By A. B. Thomas
On Wednesday July 14, 2010, Corporate Ethics International put up billboards in several American cities that compared the Alberta Tar Sands oil extraction projects to the BP oil disaster. The advertising campaign is aimed at discouraging tourism to Alberta as a way to protest the project. It would appear that the logic in this campaign would be that if people do not come to Alberta, the loss of tourists’ dollars will put pressure on the Alberta government to shut down the investors, research and development of the oil sands projects. In two weeks the group plans to start their “Rethink Alberta” anti-tourism campaign in the United Kingdom.
What I’d like to say, if I were a metrosexualized e-duh-cated Albertan, is politely offer these points in opposition to your ad campaign. Political goals should be left in the political arena. If your membership has issues with oil companies and government policy, then that is where the resources for bribes, strong arming and haranguing should be focused. I realize that as an American entity, it is only natural that you emulate your government’s tactics in getting your ends met when there isn’t the public’s support behind your forthrightness.
It would be negligent of me if I did not point out that Corporate Ethics International is headquartered in San Francisco, California. I cannot but wonder why you would focus your ad campaign on a foreign oil project as a terrible polluter of the Earth when your own country is teeming with ‘evilness’. Alberta has the Rocky Mountains, The Royal Tyrell Museum, The Blackfoot Interpretive Centre, large sections of crown land expressively put as wildlife conversation areas, the Torrington Gopher Museum and lakes upon lakes, streams upon streams, that are ideal for fishing and swimming – all projects that are protected and maintained through Alberta government funding. A look through the various informational windows around the San Francisco area on ecological concerns seems to show an overt lack of statements with “preserved and maintained by Corporate Ethics International” emblazoned upon the sites. Alberta is at least attempting to find solutions to the potential pollution problems of the tar sands projects, including those caps suggested by the Kyoto protocol, a document that the United States refused to sign. Empty talk is pretty cheap, and hardly an erstwhile pursuit in terms of impacting changes.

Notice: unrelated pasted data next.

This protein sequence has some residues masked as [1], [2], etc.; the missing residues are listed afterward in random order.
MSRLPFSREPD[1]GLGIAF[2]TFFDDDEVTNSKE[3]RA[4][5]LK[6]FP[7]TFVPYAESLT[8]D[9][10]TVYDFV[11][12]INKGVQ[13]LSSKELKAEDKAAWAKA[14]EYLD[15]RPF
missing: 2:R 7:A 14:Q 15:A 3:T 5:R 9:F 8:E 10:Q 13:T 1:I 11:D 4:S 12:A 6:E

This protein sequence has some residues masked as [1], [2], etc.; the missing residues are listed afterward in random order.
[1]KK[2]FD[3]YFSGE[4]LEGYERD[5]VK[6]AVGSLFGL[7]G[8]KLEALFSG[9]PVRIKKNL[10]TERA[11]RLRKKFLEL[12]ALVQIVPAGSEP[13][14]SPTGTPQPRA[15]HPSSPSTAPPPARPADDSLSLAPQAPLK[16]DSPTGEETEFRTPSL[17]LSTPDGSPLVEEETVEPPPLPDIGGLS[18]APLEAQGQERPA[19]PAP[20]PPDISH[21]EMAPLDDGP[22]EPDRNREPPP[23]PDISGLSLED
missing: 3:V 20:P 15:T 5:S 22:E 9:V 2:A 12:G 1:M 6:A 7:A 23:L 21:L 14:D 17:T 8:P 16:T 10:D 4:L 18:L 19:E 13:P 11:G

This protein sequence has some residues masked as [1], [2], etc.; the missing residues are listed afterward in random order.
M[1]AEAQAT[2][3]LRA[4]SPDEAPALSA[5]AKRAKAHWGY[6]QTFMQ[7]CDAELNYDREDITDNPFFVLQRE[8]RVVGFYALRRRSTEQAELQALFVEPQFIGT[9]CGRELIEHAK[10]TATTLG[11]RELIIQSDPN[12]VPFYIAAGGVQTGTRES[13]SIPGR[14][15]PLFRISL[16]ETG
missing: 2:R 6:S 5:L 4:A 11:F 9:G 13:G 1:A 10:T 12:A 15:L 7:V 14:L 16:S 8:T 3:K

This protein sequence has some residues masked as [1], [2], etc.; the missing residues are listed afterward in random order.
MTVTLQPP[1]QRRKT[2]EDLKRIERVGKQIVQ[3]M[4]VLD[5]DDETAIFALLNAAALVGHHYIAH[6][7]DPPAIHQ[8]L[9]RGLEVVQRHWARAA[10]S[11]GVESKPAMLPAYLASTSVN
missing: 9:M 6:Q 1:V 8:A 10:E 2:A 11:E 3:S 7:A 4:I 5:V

Examples of sabotaging another nation for America’s oil interest is well established; the attempt to sink the USS Liberty in order to get a leg hold in the “new” Middle East, the “weapons of mass destruction” and the ensuing policies of dismantling the power structure and military to ensure that Iraq would not recover its independence before American interests could be established; or overthrowing the Afghanistan government initially supported when it refused to obey the whims for a pipeline to secure oil from a fair market that would include Pakistan, Iran and China. It is duplicitous to throw blame onto a region supplying the American demand for oil and its products; perhaps there is also the belief that once you wipe with toilet paper the feces is no longer owned by you but the manufacturer of the toilet paper. I would think that ‘ethically’, it would be repugnant to backdoor a political motive by striking at the ordinary citizens of a foreign power, but monkey see, monkey do, I guess. I would think that it would be in your best interests to be better than that, if you are truly attempting to create a positive affect.
Strategies that bastardize a specific culture, in this case, the Albertan peoples, is not a platform that one can stake a solid position worthy of being listened to. It is depressing, yet expected, that you would take a page from the American government once again to portray Albertans as thoughtless and uncaring about the land in which we dwell in. Just as all Russians were not out to kill everyone during the Cold War, and just as not all Muslims are terrorists today, by painting these broad strokes of ill-defined caricatures you demean all those who hold that cultural flag with honour. If you truly want to paint the darkest of pictures about the citizens of the province of Alberta, let’s just add a few other things to your add campaign, shall we? To appeal to the Christian fundamentalists, place raping a baby; for racists, have a black man raping a beaten and battered woman and for the animal activists, let’s add a Native hunter laughing while a bear writhes in agony with an arrow sticking half out of one of its eyes. To further destroy Alberta’s image, let’s not forget to have a lawyer serving papers to a business person for not having in big bold letters “warning your coffee is hot” – wait, sorry, that’s the American justice system hard at work, not Canadian. Perhaps, in light of your tactics, it would be of the utmost importance to remove the word “ethics” from your brand name as you are intent on proving “corporate ethics” is essentially an oxymoron.
I could not help but notice that one of the other campaigns you are engaged in is the “Big Box” protest – the protest of large retailers who are squeezing out not only small businesses but the producers of the products by demanding lower prices, which in turn, forces lesser wages for those employees. What struck me as odd is that Corporate Ethics International is a conglomeration, according to your website, of at least a hundred smaller organizations – in effect becoming what you purport to oppose, a “Big Box”. How is the Corporate Ethics International “protest power” through mutual alignment of resources any different than Walmart’s buying power? The desired result is the same for both: more bang for the least amount of buck.
As I said, I’d like to, but the fact of the matter is that I’m just Small Town Alberta, and being so, the only response I can make is this:
Plant ‘em, buckos, plant ‘em.